The venue will matter, too- although 2 is, ime, not an age where you can commonly drop them off at kids club, even being able to accompany her there was better than places where we were limited to the toys we'd brought with us.

Other possible stressors- our daughter does not deal with even minor variations to her expectations for food well. So Balinese bananas, which are a little smaller and firmer than Australian ones, were on the long list of things she would not eat. This ended up being quite stressful.

Perks- having someone else clean the room every day, room service and the easy availability of nice adult activities like a day spa and a pool, on the occasions when we could work them.

So I think it can be worth it but you probably do want to choose the venue and location around the idea that you want your child happy and entertained first and foremost, and then the rest can fall into place quite easily.
posted by jojobobo at 7:55 PM on September 24, 2016

We just came back from a family vacation Mexico -- under different circumstances, but here's one thing I learned that might be helpful: you can pay a nanny/babysitter/child-watcher-type person a wage that is inexpensive for you but a really good wage for them. I'm not saying to pay such a person a rock-bottom wage, but the economic realities mean that they can be quite happy receiving an amount far less than you'd pay, say, in a US city for a week of child-watching. Having another set of hands around at meal times or pool times or even nap times would be wonderful. Like, staying in the hotel room while the kid naps, so you and partner can go to the pool. Being the eagle eye at the pool while you and partner have a cocktail, etc. See if wherever you'd be staying can hook you up.
posted by BlahLaLa at 8:03 PM on September 24, 2016

It's better if your expectation for the trip is to enjoy watching your toddler enjoy themselves. Yes, you're going to be doing a lot of the same kinds of things you do at home -- feeding, diapering, putting them down for naps, etc. Don't expect much time for you doing the things you want to do on vacation. But if you think it would be fun watching your child make piles of sand, getting chased by incoming waves, or splashing in the pool, then go for it. You will be doing very little sightseeing and no snorkeling or jet skiing unless one of you stays behind with the kid. You'll probably be able to do a little reading while your partner is doing the more active child watching. At a big resort, food probably isn't an issue, they'll have mac and cheese and French fries and whatever other "always will eat" foods.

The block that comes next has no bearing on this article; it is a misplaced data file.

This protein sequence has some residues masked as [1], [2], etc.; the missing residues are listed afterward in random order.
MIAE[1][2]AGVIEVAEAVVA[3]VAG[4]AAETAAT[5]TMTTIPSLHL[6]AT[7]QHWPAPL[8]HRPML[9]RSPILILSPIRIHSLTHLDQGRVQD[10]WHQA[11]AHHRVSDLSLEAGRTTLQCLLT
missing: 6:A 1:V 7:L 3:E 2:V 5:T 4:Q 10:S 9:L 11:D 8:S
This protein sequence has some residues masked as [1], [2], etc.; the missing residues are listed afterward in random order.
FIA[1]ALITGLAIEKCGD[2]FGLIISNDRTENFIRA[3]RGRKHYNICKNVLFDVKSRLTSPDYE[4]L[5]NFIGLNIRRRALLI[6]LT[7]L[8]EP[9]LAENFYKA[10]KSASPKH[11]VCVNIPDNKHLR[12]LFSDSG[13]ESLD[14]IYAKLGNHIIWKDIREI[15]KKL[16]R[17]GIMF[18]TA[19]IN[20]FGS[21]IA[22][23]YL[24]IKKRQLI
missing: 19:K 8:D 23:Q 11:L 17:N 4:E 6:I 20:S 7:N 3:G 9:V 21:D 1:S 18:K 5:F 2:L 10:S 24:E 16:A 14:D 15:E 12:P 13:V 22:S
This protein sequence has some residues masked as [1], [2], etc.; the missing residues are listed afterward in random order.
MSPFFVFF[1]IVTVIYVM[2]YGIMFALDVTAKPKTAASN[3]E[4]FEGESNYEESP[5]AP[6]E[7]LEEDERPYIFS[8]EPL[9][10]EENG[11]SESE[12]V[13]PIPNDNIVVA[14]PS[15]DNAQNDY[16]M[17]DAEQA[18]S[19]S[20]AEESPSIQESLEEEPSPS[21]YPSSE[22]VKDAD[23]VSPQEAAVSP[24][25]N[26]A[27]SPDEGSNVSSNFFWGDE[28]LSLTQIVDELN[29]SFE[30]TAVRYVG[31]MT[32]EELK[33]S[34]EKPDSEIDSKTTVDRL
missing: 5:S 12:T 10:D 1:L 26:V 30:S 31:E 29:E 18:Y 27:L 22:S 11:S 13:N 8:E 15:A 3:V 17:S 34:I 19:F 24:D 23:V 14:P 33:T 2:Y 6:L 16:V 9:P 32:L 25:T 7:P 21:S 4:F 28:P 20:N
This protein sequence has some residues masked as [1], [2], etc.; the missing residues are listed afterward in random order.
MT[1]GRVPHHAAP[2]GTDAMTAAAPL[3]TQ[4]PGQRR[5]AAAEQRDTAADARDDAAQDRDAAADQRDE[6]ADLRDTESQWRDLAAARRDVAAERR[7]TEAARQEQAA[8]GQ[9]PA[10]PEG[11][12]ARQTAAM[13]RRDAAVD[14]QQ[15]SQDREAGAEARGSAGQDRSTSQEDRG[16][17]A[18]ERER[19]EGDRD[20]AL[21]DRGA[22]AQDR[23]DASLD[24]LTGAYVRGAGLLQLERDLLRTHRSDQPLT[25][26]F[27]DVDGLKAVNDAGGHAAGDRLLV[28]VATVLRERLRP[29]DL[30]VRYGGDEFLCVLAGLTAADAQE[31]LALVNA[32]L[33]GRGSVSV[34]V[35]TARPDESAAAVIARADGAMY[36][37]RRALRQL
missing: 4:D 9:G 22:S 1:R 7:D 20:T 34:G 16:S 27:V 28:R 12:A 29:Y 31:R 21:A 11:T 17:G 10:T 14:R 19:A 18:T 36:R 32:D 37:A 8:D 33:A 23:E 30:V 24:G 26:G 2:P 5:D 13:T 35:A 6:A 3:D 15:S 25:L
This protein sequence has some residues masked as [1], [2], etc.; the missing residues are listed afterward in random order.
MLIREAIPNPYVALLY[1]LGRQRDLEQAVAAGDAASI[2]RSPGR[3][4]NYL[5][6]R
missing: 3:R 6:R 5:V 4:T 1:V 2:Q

Make sure you have a balcony or a view or something so you and your partner can have relaxing sit and drink wine time after the kid goes to bed.

Also, probably not an issue if you are USian and going to Cancun, but jet lag at this age is a bitch, particularly on the return when your child is up all night and you have to go back to your normal work schedule on Monday.
posted by Slarty Bartfast at 1:44 AM on September 25, 2016 [1 favorite]

At our house nothing tires the kids out faster than being in a pool for a few hours. It results in epic naps, and doesn't push back bedtime at all. Have all the snacks with you poolside so that you don't have leave during that time, and after 3 or 4 hours head up to room and have your own epic nap while toddler sleeps. It can be glorious, as vacations go. I would do it.
posted by vignettist at 10:29 AM on September 25, 2016

IMO it is a waste of time and money to take a toddler somewhere far away to go to a beach (a thing they have in most regions of the world). If this is a short flight and you have plenty of money, go for it, but you and the kid will get just as much delight (or annoyance) out of a visit to a nearby municipal pool or public lakeshore and you won't spend 2 days traipsing across multiple borders to do so. My 2 year old loves the beach,(for about an hour) but not as much as she loves being read the same 2 Berenstain Bears books then being chased around the dining room table every single night in the same way.
posted by Potomac Avenue at 11:04 AM on September 25, 2016 [1 favorite]

I've gone on plenty of vacations with my toddler. No one comes back happy, except the toddler. To me, it's a waste of time, money, and vacation days. I can entertain my toddler to the same exact extent by walking down to the train station during rush hour.

To my wife, taking our toddler (WHO DOES NOT SLEEP IN A HOTEL, EVER) is worth all the money in the world. For what it's worth, I won't be going on any vacations with the toddler any time soon. Maybe in a few years, once he's a little more self-sufficient.
posted by Geckwoistmeinauto at 6:45 PM on October 16, 2016